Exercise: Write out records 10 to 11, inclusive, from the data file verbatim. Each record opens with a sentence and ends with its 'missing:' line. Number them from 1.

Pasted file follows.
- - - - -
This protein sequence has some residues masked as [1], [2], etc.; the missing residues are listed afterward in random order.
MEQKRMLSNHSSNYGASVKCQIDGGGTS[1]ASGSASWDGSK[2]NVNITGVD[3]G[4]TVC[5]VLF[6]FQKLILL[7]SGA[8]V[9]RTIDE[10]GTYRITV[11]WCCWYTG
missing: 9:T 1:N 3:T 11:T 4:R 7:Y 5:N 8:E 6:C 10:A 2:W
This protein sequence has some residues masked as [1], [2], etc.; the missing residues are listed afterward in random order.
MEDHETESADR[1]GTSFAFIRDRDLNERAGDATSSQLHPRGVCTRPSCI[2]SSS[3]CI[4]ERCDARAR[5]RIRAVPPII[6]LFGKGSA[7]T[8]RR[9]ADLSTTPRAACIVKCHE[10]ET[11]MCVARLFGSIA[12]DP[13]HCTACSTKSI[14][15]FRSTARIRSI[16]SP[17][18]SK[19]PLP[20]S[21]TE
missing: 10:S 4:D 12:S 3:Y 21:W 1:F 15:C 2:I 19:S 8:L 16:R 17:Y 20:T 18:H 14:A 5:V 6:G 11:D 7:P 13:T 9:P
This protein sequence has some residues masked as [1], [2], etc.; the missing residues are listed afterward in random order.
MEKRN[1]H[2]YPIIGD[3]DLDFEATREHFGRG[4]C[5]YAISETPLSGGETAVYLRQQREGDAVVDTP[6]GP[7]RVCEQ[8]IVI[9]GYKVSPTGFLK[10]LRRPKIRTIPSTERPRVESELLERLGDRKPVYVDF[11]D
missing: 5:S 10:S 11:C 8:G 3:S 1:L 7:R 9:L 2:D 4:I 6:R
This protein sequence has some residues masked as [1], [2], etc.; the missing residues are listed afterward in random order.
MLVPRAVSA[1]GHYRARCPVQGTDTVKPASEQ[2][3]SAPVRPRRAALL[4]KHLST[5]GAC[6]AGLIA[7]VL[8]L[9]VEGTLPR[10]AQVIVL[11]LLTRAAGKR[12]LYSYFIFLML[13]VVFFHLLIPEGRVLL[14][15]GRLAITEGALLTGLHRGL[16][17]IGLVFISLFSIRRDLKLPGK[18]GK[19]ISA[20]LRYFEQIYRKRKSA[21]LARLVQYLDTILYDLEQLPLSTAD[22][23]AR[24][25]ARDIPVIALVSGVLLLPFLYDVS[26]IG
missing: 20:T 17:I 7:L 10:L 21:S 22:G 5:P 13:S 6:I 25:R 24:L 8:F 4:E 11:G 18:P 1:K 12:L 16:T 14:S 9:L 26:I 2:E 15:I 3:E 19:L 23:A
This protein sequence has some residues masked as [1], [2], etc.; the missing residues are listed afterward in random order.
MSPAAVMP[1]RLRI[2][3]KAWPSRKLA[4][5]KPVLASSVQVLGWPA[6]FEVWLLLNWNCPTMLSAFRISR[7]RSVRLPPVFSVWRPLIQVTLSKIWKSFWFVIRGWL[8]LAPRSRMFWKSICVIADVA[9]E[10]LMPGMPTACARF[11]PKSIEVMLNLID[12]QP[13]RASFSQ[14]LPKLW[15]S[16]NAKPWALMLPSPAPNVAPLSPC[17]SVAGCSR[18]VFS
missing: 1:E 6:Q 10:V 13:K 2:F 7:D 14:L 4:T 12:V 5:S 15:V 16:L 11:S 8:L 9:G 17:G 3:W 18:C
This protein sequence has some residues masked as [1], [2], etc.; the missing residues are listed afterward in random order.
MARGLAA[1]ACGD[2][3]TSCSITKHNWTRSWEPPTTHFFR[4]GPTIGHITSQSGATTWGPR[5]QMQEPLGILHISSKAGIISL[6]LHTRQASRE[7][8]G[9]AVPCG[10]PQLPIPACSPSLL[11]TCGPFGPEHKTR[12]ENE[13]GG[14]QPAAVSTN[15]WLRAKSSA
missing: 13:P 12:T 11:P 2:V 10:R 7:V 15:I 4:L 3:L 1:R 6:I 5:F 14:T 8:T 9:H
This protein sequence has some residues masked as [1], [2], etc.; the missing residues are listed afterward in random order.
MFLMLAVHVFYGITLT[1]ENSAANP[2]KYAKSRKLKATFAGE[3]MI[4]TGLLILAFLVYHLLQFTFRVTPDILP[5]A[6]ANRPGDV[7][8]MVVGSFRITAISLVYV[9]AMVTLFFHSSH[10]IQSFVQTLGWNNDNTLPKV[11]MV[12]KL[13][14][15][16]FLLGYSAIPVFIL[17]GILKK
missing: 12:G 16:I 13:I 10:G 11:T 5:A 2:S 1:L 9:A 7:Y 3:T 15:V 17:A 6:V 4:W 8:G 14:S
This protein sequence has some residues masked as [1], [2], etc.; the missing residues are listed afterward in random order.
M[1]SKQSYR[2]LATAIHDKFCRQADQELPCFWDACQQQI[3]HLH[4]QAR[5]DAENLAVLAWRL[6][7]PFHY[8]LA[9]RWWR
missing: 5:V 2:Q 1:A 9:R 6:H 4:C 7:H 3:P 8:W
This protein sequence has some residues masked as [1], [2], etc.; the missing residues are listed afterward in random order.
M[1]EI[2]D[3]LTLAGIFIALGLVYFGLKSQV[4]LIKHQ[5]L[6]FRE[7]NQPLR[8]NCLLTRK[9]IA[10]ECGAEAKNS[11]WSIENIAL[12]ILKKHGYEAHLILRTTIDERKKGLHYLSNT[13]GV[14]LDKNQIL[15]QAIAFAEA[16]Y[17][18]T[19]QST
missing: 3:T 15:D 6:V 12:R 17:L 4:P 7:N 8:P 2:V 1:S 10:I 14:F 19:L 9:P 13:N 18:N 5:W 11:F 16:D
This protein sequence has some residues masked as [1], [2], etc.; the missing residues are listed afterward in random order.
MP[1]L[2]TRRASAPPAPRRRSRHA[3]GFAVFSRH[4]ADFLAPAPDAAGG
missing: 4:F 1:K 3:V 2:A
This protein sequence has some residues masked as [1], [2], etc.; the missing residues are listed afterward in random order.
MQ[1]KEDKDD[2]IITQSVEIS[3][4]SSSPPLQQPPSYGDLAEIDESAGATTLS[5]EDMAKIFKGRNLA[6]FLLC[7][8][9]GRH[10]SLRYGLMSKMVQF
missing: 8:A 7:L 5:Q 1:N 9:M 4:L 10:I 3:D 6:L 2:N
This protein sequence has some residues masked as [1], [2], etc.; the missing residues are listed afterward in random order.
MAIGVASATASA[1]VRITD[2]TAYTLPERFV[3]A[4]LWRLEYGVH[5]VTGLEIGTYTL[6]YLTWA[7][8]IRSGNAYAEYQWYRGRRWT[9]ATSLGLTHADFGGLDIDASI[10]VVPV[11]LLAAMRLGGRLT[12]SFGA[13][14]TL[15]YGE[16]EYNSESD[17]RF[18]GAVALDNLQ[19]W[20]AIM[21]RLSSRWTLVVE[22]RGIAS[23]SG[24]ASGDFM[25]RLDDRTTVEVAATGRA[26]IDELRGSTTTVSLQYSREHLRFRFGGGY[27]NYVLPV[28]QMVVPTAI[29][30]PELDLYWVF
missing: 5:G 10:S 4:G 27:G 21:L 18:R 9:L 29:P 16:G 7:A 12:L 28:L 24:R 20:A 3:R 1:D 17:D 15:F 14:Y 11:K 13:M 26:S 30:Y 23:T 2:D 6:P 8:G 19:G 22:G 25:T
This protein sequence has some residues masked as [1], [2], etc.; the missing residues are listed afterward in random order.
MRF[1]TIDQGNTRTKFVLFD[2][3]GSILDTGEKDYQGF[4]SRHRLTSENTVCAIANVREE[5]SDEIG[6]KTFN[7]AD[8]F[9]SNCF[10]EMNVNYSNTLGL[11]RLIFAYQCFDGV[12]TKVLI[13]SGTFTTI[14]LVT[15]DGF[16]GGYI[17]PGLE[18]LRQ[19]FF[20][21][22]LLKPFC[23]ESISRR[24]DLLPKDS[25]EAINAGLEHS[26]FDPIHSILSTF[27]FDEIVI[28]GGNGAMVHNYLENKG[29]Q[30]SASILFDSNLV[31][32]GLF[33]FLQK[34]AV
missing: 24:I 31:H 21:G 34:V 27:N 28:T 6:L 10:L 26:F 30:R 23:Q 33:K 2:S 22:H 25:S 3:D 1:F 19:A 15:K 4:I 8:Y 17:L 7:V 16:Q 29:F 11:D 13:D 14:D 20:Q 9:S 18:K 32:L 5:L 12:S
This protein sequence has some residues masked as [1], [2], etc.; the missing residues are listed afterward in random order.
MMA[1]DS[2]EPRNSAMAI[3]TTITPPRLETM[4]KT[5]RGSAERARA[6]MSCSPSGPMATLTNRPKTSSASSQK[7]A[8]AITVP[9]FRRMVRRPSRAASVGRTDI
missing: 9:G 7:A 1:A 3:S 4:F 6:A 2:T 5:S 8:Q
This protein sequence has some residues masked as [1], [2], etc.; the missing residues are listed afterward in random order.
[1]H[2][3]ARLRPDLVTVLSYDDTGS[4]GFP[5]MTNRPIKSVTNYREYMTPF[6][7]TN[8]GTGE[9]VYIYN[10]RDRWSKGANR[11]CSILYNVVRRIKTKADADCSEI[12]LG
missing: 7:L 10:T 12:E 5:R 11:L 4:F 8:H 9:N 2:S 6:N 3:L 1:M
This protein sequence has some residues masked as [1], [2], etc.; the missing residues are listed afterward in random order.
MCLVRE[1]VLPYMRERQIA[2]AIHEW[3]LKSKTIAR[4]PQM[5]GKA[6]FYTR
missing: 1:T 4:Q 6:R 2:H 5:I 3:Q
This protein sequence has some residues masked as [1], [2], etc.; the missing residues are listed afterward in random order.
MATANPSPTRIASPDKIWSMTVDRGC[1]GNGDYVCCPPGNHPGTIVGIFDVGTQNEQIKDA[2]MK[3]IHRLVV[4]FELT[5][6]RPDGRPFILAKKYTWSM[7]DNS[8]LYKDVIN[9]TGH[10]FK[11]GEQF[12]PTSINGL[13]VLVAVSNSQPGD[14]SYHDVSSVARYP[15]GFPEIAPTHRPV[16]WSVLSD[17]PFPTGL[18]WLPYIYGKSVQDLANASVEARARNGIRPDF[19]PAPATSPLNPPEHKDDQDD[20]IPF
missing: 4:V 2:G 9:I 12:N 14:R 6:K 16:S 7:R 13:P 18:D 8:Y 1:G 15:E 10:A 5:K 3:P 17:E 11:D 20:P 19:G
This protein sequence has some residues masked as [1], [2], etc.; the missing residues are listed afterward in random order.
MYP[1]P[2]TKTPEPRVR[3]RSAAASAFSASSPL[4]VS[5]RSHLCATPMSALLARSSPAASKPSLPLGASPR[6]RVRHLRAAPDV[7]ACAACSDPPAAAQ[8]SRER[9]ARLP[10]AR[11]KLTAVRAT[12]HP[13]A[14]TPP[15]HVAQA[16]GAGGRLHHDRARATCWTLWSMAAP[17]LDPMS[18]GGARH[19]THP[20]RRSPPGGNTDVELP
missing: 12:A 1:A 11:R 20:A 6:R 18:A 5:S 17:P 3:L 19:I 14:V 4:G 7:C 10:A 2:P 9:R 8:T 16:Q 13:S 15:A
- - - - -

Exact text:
This protein sequence has some residues masked as [1], [2], etc.; the missing residues are listed afterward in random order.
MP[1]L[2]TRRASAPPAPRRRSRHA[3]GFAVFSRH[4]ADFLAPAPDAAGG
missing: 4:F 1:K 3:V 2:A
This protein sequence has some residues masked as [1], [2], etc.; the missing residues are listed afterward in random order.
MQ[1]KEDKDD[2]IITQSVEIS[3][4]SSSPPLQQPPSYGDLAEIDESAGATTLS[5]EDMAKIFKGRNLA[6]FLLC[7][8][9]GRH[10]SLRYGLMSKMVQF
missing: 8:A 7:L 5:Q 1:N 9:M 4:L 10:I 3:D 6:L 2:N